Arthur Conan Doyle

The patron of our Spiritist Society is the Scottish writer and physician Sir Arthur Ignatius Conan Doyle (Edinburgh, May 22, 1859 – Crowborough, July 7, 1930), who was most noted for his stories about the detective Sherlock Holmes, generally considered a major innovation in the field of crime fiction.

A Spirit Photograph that Sir Arthur posed for that purports to have the spirit of his son, Kingsley, who was killed in the Great War

But beyond success as a prolific writer of crime fiction, Conan Doyle was a contemporary of Allan Kardec and a great enthusiast and champion of the Spiritism, a movement that, in his own words in the preface of his 1926’s book ‘The History of Spiritualism’, was regarded “as the most important in the history of the world since the Christ episode”. Doyles spiritualist writings also include The Wanderings of a Spiritualist (1921) and Pheneas Speaks: Direct Spirit Communications in the Family Circle (1927).

He is Honorary President of the International Spiritualist Federation, was President of the London Spiritualist Alliance (afterwards the College of Psychic Studies), and President of the British College of Psychic Science.

Below is a biography of Doyle, taken from Survival After Death.


Arthur Conan Doyle

FAMOUS BRITISH writer and creator of ‘Sherlock Holmes’. President of the College of Psychic Studies, Federation Spirite Internationale and the London Spiritualist Alliance.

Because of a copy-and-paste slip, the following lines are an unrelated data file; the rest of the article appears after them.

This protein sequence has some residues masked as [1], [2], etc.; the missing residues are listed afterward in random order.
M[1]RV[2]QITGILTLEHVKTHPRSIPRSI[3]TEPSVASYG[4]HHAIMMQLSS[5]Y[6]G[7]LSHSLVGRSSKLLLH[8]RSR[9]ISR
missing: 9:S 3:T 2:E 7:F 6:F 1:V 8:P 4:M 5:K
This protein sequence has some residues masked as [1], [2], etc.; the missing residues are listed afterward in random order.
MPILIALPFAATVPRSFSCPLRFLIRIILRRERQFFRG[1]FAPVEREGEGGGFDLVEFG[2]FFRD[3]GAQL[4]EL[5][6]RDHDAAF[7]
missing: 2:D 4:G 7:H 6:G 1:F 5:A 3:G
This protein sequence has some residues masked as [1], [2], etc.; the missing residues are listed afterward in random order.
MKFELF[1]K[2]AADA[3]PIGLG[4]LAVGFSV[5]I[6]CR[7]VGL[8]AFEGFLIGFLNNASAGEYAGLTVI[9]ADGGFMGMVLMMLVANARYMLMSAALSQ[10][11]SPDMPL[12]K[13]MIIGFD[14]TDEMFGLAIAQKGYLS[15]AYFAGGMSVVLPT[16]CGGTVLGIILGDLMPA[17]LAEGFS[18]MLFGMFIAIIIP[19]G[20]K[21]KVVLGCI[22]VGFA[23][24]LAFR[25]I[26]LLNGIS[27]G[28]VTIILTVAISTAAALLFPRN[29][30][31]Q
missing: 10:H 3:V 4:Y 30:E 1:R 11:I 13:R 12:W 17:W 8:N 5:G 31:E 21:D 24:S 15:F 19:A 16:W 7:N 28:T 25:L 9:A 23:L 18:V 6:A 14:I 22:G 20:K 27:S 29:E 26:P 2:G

By twenty years old and in his third year of medical studies, Doyle was offered the post of ship’s surgeon on the Hope, a whaling boat, about to leave for the Arctic Circle. In 1881 he obtained his Bachelor of Medicine and Master of Surgery degree. Doyle’s first gainful employment after his graduation was as a medical officer on the steamer Mayuba.

In March 1886, he started writing the novel which catapulted him to fame. At first it was named A Tangled Skein and the two main characters were called Sheridan Hope and Ormond Sacker.

His first introduction to supernormal phenomena took place while he was yet a physician at Southsea. In the years between 1885-88 he was invited to take part in table-turning experiments at the house of a patient, General Drayson, a teacher in the Greenwich Naval College, a keen mathematician and a man of scholarly education. He later joined the SPR and carried out a series of experiments with a Mrs. Ball and satisfied himself that telepathy was a fact. As regards survival, in 1902 when he first met Sir Oliver Lodge he had not arrived at a definite conclusion. But Myers’ Human Personality made a deep impression on his mind. His wife, a levelheaded woman, came to share Doyle’s interest in psychical research and survival, and actually developed the ability of “trance-writing.”

Source (with modifications): An Encyclopaedia of Psychic Science by Nandor Fodor (1934).

Also read online The Vital Message, one of Doyle’s most read books, containing a wealth of information relating to survival research, its prominent figures and how this ground-breaking research affects religion.